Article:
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Excellent btecs or average A levels? Thoughts please...

(21 Posts)
OnlyTeaForMe Thu 05-Oct-17 11:57:14

DS (15) is very creative, visual - enjoys making videos, photoshopping images, animation, film etc
He's always struggled with straight academic stuff and we've recently found out he has dyslexia, which is why he struggles with heavy essay subjects.
His choices post-GCSE will be to stay at his current (independent, v. academic) school and do A levels in the most practical/least academic options (Arts/design/drama etc) or to go to the local 'Outstanding' (Ofted) Sixth Form college and do perhaps 1 A level and 2 BTECs in subjects he will really enjoy (Graphics/ Design, Video Game Arts etc)

I think if he stays and does A levels he will probably get ABB/BBB
but if he moves he may get very high grades in subjects he loves.

DH & I disagree a bit about this. He tends to think 'go for A levels if he can' and I tend to think 'do what you love, and do it well'.

hmm confused Any thoughts?

Seeline Thu 05-Oct-17 12:02:34

What does your DS think?
Will he be happy doing 3 A levels and struggling a bit? Would he be happier doing the BTECs and not having so much pressure? Does he have any idea about what he wants to do post-18 and if so, which options would suit that best?
How does he feel about moving schools, making new friends etc?

catslife Thu 05-Oct-17 12:30:08

Am not sure whether I agree that ABB/BBB is average: as he would be able to obtain a place at most unis for a Creative/Design type degree with those sort of grades.
If he's Y11 now, it's perfectly OK to apply to both sixth forms and then make a decision at a later date (post GCSE results).
I think also it can depend on which combinations of A level subjects the sixth forms allow. Smaller sixth forms tend to arrange A level subjects in blocks so it may not be possible to fit in all his preferences. Whereas for larger sixth forms more combinations can be catered for.
Which sixth form has the best reputation for these types of subjects?
How does each institution react to students taking more practical subjects? Art type A levels are actually quite hard work and shouldn't really be considered as "less academic" imo.

Restingwitchface Thu 05-Oct-17 12:31:49

ABB/BBB are very good grades.

I am a big fan of BTECS but they are quite prescriptive. Arts A levels probably give you more choice of degree.

It really, really depends on what he wants to do at Uni. He needs to check the entry requirements.

Restingwitchface Thu 05-Oct-17 12:33:15

What is he predicted at GCSE? If he's predicted or indeed gets As and A*s, 7, 8, 9's then A levels would be fine. If he gets Bs and Cs then he might be better off with a BTEC. That is obviously a very rough rule of thumb!

BubblesBuddy Thu 05-Oct-17 12:55:23

I would look at the best courses for the type of degree he may want to do and see what they ask for. A portfolio is probably a given so see who has expertise in that. It will not be A level work because it will have to be tailored to the degree. By the way, DD did Photography and Art A levels and it is a huge amount of work with some early deadlines in March (although that may have changed now). They are not a lighter amount of work.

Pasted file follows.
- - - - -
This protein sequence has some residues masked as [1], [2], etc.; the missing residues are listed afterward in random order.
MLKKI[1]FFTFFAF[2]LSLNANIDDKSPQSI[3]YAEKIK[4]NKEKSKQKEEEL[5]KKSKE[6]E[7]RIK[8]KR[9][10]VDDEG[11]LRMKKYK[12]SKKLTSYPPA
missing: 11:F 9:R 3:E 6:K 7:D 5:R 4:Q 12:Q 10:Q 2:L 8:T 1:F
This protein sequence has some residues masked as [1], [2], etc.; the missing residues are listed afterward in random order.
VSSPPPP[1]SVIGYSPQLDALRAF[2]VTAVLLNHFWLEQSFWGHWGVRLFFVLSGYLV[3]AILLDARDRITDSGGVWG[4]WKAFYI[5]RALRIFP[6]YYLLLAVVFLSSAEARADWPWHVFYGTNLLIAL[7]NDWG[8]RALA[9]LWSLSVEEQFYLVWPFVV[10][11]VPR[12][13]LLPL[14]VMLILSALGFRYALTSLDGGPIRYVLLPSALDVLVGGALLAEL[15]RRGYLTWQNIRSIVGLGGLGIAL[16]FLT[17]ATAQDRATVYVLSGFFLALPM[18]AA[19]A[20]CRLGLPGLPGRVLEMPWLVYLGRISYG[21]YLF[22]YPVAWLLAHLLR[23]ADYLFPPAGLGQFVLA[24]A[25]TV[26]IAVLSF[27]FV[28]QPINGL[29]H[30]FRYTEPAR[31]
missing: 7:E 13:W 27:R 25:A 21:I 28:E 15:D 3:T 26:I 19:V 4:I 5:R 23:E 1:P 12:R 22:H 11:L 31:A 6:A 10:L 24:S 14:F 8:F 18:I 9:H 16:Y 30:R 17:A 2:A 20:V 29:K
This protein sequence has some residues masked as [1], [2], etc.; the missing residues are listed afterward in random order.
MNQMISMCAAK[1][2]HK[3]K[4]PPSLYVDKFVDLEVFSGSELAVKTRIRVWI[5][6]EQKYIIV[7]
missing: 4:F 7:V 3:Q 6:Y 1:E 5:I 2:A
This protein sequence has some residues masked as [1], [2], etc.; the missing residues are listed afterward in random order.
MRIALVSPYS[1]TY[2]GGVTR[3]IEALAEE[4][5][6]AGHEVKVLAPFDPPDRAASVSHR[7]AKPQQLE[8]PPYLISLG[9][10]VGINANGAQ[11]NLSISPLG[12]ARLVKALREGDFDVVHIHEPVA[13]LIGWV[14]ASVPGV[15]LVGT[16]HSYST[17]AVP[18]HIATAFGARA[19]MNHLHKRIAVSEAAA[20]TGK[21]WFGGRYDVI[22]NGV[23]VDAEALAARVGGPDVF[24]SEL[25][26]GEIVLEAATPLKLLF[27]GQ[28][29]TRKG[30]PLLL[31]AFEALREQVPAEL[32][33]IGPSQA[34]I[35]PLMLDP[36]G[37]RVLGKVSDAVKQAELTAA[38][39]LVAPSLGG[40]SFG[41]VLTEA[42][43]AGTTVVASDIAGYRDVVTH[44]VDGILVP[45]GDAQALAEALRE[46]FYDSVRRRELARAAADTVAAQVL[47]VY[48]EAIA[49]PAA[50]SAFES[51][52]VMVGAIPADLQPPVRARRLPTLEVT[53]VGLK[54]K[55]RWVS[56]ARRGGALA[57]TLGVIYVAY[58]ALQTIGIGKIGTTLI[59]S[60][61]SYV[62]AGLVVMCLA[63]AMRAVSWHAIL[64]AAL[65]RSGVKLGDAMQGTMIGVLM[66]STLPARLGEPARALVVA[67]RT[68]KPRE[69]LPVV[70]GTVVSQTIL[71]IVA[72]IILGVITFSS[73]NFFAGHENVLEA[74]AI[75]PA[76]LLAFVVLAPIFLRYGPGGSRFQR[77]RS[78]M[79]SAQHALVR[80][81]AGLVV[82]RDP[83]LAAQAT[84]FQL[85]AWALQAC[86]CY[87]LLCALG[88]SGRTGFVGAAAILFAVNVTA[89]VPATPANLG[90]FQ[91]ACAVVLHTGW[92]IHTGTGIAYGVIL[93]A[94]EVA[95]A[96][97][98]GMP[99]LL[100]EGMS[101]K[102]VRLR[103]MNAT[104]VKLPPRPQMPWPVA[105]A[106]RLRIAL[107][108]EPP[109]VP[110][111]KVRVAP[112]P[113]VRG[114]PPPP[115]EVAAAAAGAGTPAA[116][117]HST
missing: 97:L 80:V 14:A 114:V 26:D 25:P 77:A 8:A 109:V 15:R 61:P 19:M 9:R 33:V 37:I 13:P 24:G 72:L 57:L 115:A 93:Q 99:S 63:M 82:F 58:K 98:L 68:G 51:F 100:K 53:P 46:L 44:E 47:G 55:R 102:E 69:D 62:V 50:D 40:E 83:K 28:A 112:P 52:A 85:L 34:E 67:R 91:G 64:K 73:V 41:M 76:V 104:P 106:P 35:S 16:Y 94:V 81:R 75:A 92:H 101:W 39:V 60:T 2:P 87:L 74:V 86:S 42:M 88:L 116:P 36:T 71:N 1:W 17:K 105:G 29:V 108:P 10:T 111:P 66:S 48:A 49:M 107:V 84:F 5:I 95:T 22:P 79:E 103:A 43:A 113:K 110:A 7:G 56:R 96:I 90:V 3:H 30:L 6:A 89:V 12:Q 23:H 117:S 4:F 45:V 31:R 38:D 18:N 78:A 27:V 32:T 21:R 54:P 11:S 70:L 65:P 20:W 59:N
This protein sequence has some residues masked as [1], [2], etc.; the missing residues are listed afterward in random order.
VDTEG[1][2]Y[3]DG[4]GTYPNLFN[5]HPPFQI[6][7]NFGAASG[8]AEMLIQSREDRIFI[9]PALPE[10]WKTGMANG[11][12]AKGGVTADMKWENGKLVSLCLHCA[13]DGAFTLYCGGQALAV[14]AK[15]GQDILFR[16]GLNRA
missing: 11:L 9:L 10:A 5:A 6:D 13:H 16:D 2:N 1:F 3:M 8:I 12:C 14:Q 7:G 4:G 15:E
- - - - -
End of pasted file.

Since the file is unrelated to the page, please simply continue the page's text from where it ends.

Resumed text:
BubblesBuddy Thu 05-Oct-17 12:56:15

Sorry - I forget to say - also consider the quality of the teaching he will receive. This is vital and makes a HUGE difference to grades.

TeenTimesTwo Thu 05-Oct-17 13:23:25

I agree with Resting If he is on for 5/6s for GCSE then I'd head for BTEC, but 6/7/8 I'd head for A level.

However what world do we live in when people say BBB for A level would be considered 'average'!

permatiredmum Thu 05-Oct-17 14:07:29

I think if he stays and does A levels he will probably get ABB/BBB

You are predicting his A level grades when he hasn't even done GCSEs hmm on what basis have you decided these are grades he I lively to attain?

permatiredmum Thu 05-Oct-17 14:08:19

he is likely to attain

ifonly4 Thu 05-Oct-17 14:41:38

I agree, I don't think ABB/BBB grades are average, they are passes and will be recognised by universities - I'll be very pleased if my DD achieves those grades in 18 months.

As said though it's hard to predict, but my DD achieved A*AA at GCSE in her chosen A levels. Her initial target grades are at A level are AAA but they are targets, so she could be more the ABB/BBB you mention.

As an outsider I'd almost say goes with the subjects he's going to enjoy. On the other hand if he stays at his present school, he'll have the benefit of teachers that know him and I guess much smaller classes and more 1:1 which could help him. I'm sure you know this, but if he has got dyslexia and was interested in an essay based subject, he'd probably be allowed more time for the exam - worth checking with the school.

At this stage I'd keep options open and get him to put his name down for a college course when applicable. If he's staying at his present independent school then I guess he'll have to get Bs, maybe even As in his chosen subjects to stay on and he'll be doing A levels by his own merit. Overall, the decision needs to his as either way they're good choices for him.

OnlyTeaForMe Thu 05-Oct-17 18:45:22

"on what basis have you decided these are grades he I lively to attain"

He will have to get a grade 7+ or A in a subject to stay on and study it at his current school, and the school then gets about 97% A*-B grades at A level, so I'm assuming that they won't let him stay unless he can at least achieve a B at A level.

Of course it WILL be his decision, based on his GCSE results too. He is currently predicted A*/A/7-9 grades, but the problem is that he tends to underperform in exams and I'm expecting these to be downgraded after mocks.